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I Tracked the #hiphop Hashtag on Twitter for Over 2 Years. Here’s What I Learned.

In hindsight, this was a dumb thing to do.

Over 2 years ago I started tracking the #hiphop hashtag on Twitter. It’s been so long that I forgot my exact intentions when I started tracking it. I think I was just curious to see who was using the hashtag most frequently and what else I could learn about what people were posting.

To get as much information as possible, I used the paid hashtag insights service I signed up at $6ish a month to track the hashtag.

Then, I forgot about it.

Occasionally, I would spot an email and think “shit I need to check and cancel that”.

Then I would forget again.

About a year ago I offered the data to HIPHOPDX and after a few emails, they didn’t get back to me.

About 4 months ago, I finally decided that enough was enough, I needed to cancel the service. However, I didn’t want my money to be completely wasted. At very least, I wanted to see the data I had collected for nearly 2 and a half years.

I logged in to and the site crashed.

This happened multiple times.

Eventually, I emailed their support team. The problem? The #hiphop hashtag that I had been tracking had collected more data than anyone else that uses their service.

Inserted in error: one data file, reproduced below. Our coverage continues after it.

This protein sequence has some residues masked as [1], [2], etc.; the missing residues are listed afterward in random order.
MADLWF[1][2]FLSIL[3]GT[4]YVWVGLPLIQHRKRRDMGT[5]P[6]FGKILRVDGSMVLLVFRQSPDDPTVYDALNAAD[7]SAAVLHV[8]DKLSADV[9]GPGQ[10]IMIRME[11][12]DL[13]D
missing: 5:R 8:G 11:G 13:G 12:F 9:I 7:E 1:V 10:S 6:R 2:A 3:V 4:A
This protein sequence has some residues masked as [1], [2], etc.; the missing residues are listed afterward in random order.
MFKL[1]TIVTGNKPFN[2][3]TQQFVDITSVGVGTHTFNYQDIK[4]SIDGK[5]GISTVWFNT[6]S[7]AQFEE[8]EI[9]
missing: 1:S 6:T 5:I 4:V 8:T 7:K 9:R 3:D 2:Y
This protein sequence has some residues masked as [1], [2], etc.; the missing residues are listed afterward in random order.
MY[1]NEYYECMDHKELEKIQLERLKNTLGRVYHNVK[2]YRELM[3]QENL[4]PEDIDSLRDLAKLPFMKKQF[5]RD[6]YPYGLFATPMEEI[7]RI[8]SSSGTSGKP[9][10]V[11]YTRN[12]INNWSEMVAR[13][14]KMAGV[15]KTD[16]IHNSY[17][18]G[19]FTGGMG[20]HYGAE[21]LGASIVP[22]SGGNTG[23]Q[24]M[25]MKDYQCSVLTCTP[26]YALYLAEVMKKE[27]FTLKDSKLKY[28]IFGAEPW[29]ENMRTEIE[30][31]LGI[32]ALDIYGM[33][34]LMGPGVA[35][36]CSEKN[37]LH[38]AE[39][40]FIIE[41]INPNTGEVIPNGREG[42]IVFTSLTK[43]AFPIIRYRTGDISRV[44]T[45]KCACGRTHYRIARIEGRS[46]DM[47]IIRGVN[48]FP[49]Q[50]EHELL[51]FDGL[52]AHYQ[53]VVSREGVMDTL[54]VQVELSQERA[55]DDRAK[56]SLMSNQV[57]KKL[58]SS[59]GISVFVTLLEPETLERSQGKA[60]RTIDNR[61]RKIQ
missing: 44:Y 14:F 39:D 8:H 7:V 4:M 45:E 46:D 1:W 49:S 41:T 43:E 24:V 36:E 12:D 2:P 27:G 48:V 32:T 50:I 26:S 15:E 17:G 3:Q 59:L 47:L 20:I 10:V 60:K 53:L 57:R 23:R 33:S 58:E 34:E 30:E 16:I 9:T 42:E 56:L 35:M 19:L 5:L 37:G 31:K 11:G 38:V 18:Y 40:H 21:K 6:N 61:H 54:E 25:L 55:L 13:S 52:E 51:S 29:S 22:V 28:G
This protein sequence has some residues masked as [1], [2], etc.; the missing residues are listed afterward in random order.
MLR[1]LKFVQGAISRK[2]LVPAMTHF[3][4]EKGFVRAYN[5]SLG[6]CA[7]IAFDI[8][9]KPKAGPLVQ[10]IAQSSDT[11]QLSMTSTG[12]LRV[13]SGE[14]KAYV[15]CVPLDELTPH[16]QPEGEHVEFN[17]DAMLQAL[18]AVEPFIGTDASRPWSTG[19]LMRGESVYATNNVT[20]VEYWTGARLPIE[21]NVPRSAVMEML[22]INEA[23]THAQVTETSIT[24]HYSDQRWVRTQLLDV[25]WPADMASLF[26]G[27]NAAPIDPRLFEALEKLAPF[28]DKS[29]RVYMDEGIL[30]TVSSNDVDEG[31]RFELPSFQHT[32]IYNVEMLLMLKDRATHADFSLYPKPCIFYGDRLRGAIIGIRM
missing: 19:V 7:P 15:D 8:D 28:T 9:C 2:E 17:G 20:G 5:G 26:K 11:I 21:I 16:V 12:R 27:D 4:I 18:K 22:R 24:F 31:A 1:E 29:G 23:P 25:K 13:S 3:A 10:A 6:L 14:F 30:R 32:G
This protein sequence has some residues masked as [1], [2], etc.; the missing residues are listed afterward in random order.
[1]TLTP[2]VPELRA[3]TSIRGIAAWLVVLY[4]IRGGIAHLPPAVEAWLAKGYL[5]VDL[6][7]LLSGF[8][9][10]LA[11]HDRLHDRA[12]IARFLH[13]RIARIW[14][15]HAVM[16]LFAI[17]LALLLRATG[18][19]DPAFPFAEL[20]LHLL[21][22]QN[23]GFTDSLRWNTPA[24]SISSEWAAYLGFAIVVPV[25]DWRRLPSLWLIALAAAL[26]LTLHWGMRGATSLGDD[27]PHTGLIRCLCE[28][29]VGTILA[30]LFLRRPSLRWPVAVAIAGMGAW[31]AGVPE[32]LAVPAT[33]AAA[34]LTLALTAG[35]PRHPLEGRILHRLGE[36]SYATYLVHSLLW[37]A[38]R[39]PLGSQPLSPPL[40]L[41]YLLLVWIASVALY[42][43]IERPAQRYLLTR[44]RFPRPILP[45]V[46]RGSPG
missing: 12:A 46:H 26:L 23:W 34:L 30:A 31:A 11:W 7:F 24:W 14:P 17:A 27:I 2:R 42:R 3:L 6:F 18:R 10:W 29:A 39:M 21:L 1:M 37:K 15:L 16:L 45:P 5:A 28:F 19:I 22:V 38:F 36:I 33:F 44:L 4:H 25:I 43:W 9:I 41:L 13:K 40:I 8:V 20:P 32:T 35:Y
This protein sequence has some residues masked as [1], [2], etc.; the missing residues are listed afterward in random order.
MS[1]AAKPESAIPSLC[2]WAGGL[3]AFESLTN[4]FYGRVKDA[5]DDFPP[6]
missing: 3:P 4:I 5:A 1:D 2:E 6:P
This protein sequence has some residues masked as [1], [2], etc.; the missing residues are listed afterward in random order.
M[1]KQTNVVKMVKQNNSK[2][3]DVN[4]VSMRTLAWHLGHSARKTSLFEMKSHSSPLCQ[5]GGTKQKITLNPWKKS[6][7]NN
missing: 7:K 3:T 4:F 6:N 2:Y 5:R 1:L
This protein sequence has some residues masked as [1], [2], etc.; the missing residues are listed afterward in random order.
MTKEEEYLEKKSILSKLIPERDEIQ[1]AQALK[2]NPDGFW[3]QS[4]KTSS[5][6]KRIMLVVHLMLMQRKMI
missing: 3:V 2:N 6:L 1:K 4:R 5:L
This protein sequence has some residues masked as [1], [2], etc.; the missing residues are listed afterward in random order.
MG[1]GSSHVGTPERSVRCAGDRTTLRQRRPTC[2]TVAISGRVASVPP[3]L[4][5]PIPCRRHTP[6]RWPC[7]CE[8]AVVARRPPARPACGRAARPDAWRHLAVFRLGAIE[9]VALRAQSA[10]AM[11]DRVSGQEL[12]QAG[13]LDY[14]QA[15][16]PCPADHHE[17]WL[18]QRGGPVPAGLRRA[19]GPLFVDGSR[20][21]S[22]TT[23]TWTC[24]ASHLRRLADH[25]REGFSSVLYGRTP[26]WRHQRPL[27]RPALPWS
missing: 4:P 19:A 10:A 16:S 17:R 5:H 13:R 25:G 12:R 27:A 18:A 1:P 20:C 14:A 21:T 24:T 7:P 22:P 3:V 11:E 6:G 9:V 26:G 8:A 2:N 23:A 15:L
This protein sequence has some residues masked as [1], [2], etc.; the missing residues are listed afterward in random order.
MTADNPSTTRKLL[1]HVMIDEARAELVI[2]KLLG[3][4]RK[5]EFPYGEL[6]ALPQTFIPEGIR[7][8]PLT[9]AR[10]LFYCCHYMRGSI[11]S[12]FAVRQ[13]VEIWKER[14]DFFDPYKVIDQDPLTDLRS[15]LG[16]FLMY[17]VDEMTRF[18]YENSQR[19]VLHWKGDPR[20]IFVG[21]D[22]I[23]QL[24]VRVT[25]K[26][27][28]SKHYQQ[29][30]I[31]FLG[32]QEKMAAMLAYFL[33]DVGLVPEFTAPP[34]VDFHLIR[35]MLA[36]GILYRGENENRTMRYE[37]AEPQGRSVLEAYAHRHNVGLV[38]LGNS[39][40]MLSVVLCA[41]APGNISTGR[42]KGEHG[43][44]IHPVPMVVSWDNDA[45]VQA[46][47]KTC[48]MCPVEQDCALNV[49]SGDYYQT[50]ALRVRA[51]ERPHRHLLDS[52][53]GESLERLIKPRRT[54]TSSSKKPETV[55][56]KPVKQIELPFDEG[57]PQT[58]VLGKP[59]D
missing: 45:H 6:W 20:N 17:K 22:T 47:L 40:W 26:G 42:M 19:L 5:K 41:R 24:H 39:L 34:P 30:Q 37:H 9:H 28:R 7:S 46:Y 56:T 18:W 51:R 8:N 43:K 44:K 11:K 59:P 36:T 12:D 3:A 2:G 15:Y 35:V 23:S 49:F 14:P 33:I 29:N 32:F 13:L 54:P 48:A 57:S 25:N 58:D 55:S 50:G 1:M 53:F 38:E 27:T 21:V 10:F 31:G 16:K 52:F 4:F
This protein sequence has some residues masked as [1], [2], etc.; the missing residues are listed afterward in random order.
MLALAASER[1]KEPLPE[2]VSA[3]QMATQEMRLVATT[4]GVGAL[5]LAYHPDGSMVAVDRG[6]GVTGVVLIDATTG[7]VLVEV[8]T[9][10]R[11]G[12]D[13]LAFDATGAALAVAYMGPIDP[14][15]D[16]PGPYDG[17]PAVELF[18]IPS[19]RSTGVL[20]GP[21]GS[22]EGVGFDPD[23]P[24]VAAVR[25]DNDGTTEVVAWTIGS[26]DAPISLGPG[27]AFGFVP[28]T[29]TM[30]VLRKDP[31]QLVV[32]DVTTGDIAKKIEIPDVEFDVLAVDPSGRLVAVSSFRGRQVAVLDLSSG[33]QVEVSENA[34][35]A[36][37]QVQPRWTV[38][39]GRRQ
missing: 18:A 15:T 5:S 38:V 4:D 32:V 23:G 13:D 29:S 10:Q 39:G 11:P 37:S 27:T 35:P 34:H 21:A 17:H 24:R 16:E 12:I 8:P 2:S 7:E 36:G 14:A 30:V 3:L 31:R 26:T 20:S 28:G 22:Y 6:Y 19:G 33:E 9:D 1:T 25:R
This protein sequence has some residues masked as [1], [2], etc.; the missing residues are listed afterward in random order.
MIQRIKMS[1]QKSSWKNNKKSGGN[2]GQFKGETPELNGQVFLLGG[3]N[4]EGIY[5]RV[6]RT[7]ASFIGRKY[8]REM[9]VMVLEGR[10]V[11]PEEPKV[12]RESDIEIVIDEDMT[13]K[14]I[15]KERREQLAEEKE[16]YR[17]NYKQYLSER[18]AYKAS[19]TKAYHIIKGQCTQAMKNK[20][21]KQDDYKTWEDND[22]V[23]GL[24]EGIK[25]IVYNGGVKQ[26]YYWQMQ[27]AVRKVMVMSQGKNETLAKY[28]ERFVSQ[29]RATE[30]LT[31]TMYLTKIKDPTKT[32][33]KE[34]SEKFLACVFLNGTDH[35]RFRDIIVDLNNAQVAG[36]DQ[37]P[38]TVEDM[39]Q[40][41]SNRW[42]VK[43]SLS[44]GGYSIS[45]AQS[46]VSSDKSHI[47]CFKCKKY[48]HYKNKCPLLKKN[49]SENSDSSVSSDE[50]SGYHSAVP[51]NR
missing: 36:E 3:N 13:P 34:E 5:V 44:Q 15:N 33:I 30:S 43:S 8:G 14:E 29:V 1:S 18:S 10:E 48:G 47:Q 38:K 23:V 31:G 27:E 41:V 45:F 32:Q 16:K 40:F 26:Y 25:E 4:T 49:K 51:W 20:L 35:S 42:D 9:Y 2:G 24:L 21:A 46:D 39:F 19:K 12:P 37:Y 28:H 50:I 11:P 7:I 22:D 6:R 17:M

I had collected data on over 16,400,000 MILLION Tweets.

I was very lucky. After about 50 different attempts at collecting the data, it eventually all loaded. I was scared to turn off my computer and so I kept it on for a week and a half. I took a bunch of screenshots which all feature in this post.

I haven’t been able to load the data again, since.

#hiphop Hashtag Summary

hiphop hashtag summary

128.77 BILLION total impressions. That’s the total number of times Tweets containing the #hiphop hashtag would have been viewed.

In summary, this data shows that the #hiphop hashtag is used very frequently, has great reach but, perhaps is not used by as many daily users as you might expect.

Sentiment and Engagement

#hiphop sentiment and engagement


The first dial above shows the sentiment of the #hiphop hashtag. In short, this looks at a range of keywords that are used in conjunction with #hiphop and decides whether they are positive, negative or neutral in sentiment. At 85% positive, the sentiment surrounding this hashtag is hugely positive.

I was pleasantly surprised by this, as there are so many negative things often associated with hip-hop. I thought it would be a lot more neutral.

One possible explanation for the sentiment being so positive is that a lot of people using the hashtag are promoting their own work (music, blogs, clothing etc). As you’ll see later in the article, this theory is perhaps justified as we can see that a small selection of users are heavily using the hashtag in conjunction with Tweets about their own music and services.


The engagement dial considers all of the Tweets containing the hashtag that were either Retweeted or received a reply via an @mention. I think 57% engagement is actually pretty high considering the number of Tweets that are sent out on a daily basis. However, what I have also found whilst undertaking this research is that there are a lot of people who appear to be using automated software within the hip-hop community on Twitter. A lot of people appear to have set up automated Retweets for some of the frequent #hiphop hashtag users referenced later in this post. So in short, I am pretty confident that the engagement rate is inflated by the use of marketing automation in this culture. “Marketing automation” in this sense, is just spam.